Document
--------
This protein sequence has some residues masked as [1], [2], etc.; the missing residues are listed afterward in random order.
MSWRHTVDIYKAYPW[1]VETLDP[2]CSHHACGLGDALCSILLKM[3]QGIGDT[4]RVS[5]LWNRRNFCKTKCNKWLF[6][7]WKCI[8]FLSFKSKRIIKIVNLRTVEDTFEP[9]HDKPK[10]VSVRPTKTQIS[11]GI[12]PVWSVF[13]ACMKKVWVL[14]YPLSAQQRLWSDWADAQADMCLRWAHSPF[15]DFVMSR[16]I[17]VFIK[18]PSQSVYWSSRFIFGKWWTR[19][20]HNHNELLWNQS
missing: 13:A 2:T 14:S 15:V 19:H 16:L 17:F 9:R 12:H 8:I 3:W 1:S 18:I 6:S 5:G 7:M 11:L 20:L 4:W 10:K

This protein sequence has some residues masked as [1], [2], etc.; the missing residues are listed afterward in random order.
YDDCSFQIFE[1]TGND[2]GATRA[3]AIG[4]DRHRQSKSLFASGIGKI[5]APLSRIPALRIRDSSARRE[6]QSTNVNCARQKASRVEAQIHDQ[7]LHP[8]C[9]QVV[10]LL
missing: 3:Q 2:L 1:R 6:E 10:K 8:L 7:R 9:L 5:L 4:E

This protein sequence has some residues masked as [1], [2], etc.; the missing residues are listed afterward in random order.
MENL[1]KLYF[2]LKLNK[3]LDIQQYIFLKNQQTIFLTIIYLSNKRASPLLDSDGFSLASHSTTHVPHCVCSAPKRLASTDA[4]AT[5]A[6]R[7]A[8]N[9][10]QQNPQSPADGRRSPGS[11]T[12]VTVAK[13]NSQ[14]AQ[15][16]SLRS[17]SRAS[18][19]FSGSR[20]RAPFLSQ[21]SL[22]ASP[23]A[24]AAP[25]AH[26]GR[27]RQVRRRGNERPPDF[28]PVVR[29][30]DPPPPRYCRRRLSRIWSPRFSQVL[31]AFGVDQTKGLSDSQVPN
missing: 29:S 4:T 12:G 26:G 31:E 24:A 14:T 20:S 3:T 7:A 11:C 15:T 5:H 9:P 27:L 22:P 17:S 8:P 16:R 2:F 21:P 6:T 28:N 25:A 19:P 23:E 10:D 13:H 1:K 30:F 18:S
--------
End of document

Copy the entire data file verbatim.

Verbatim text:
This protein sequence has some residues masked as [1], [2], etc.; the missing residues are listed afterward in random order.
MSWRHTVDIYKAYPW[1]VETLDP[2]CSHHACGLGDALCSILLKM[3]QGIGDT[4]RVS[5]LWNRRNFCKTKCNKWLF[6][7]WKCI[8]FLSFKSKRIIKIVNLRTVEDTFEP[9]HDKPK[10]VSVRPTKTQIS[11]GI[12]PVWSVF[13]ACMKKVWVL[14]YPLSAQQRLWSDWADAQADMCLRWAHSPF[15]DFVMSR[16]I[17]VFIK[18]PSQSVYWSSRFIFGKWWTR[19][20]HNHNELLWNQS
missing: 13:A 2:T 14:S 15:V 19:H 16:L 17:F 9:R 12:H 8:I 3:W 1:S 18:I 6:S 5:G 7:M 11:L 20:L 4:W 10:K

This protein sequence has some residues masked as [1], [2], etc.; the missing residues are listed afterward in random order.
YDDCSFQIFE[1]TGND[2]GATRA[3]AIG[4]DRHRQSKSLFASGIGKI[5]APLSRIPALRIRDSSARRE[6]QSTNVNCARQKASRVEAQIHDQ[7]LHP[8]C[9]QVV[10]LL
missing: 3:Q 2:L 1:R 6:E 10:K 8:L 7:R 9:L 5:L 4:E

This protein sequence has some residues masked as [1], [2], etc.; the missing residues are listed afterward in random order.
MENL[1]KLYF[2]LKLNK[3]LDIQQYIFLKNQQTIFLTIIYLSNKRASPLLDSDGFSLASHSTTHVPHCVCSAPKRLASTDA[4]AT[5]A[6]R[7]A[8]N[9][10]QQNPQSPADGRRSPGS[11]T[12]VTVAK[13]NSQ[14]AQ[15][16]SLRS[17]SRAS[18][19]FSGSR[20]RAPFLSQ[21]SL[22]ASP[23]A[24]AAP[25]AH[26]GR[27]RQVRRRGNERPPDF[28]PVVR[29][30]DPPPPRYCRRRLSRIWSPRFSQVL[31]AFGVDQTKGLSDSQVPN
missing: 29:S 4:T 12:G 26:G 31:E 24:A 14:T 20:S 3:T 7:A 11:C 15:T 5:H 9:P 27:L 22:P 17:S 8:P 16:R 2:F 21:P 6:T 28:N 25:A 19:P 23:E 10:D 13:H 1:K 30:F 18:S